Different voices chime in on PXP proposal

PXP agreement yields cautious optimism

Posted: Monday, Dec 20th, 2010


BY: Joy Ufford – Sublette Examiner

 

A week and a half after Plains Exploratory and Production (PXP) announced it would commit to conservation terms for compromise on its Eagle Prospect-Noble Basin project, numerous spokespeople apparently have not yet read the documents.

On Dec. 9, Bridger-Teton National Forest (BTNF) officials released the draft Environmental Impact Statement (DEIS) about PXP’s drilling project in Hoback Basin, in and along the Wyoming Range.

On Dec. 10, the Wyoming Outfitters and Guides Association, Sportsmen for Fish and Wildlife and other permittee groups released documents detailing PXP’s terms of agreement, hopeful they will be included by BTNF in the project’s final EIS.

The terms of agreement focus on PXP’s efforts to reach compromises with stakeholders and would fund mitigation, community projects, air studies as well as permanently retire nearly half of its federal leases – more than 28,000 acres’ worth – in the Wyoming Range.

Linda Baker, Upper Green River Alliance director, took time to read the PXP terms along with the DEIS and responded with an email: “The Upper Green River Alliance appreciates this opportunity to comment on the PXP story. Our comment: With this progressive compromise that recognizes the rights of both recreationists and mineral lessees, we find hope for reasonable negotiation and look forward to investments in common sense solutions, grounded in existing scientific research.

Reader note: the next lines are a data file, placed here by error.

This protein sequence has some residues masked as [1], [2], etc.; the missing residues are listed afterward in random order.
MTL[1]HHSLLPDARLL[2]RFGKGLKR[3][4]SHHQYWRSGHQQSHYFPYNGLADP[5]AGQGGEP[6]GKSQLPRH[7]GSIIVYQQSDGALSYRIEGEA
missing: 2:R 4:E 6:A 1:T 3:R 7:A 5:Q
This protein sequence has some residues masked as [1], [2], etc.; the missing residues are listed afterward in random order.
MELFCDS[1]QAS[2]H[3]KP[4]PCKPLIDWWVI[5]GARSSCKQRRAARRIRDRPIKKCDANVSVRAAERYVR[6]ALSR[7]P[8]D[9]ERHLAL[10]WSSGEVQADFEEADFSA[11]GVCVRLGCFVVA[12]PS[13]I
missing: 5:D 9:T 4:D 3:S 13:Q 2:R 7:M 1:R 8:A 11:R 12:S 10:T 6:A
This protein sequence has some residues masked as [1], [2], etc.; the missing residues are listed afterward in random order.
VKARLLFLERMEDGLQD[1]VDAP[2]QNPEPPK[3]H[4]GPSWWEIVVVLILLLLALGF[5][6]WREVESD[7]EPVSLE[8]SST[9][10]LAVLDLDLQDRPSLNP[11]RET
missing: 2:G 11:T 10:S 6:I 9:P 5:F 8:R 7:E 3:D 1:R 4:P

“Monitoring is necessary, however; it needs to be analyzed by knowledgeable parties and the information needs to be given to the public in a timely manner and used to assess and address impacts of drilling on our wildlife, air, water, and residents,” she continued.

“A slower pace and smarter placement of natural gas wells can reverse the Titanic mistakes that have most notably caused the decline of 60 percent of our mule deer and 47 percent of our sage-grouse in the developed gas fields.”

Trout Unlimited (TU), which issued a release it would follow PXP and DEIS developments closely, also responded before press time with an email.

Steven Brutger, Trout Unlimited’s Wyoming energy coordinator, said: “TU's first priority is to ensure that the final plan maintains high-quality fish and wildlife habitat and that any development happens in a responsible manner. We are looking at the PXP proposed agreement closely along with the DEIS to determine what will best achieve this balance.”

PXP also agreed to provide $6 million for habitat projects, wildlife studies and air and water quality monitoring over the life of the project.

The Wilderness Society’s Stephanie Kessler emailed she was in Cheyenne late last week meeting with Gov.-elect Matt Mead’s transition team about the PXP project and couldn’t comment before press time.

Spokespeople for Wyoming Game and Fish, Bridger-Teton National Forest and others also didn’t respond before press time Monday.

Gov. Dave Freudenthal responded officially last week, saying he was glad to see progress being made.

“I appreciate that a couple of years ago when I expressed my concerns with their plans for exploratory drilling, PXP went back and took a more detailed look,” he said. “Given the location of this project, great care needs to be taken to ensure that while PXP is exercising its right to develop the leases the environment of the Wyoming Range is protected.”

PXP reached the conservation agreement on the company’s proposed Eagle Prospect-Noble Basin Master Development Plan oil and gas project and submitted the terms to BTNF Supervisor Jacque Buchanan Dec. 10.

“This is a good first step and I hope that the Forest Service looks at it closely as we will be,” Gov. Freudenthal said.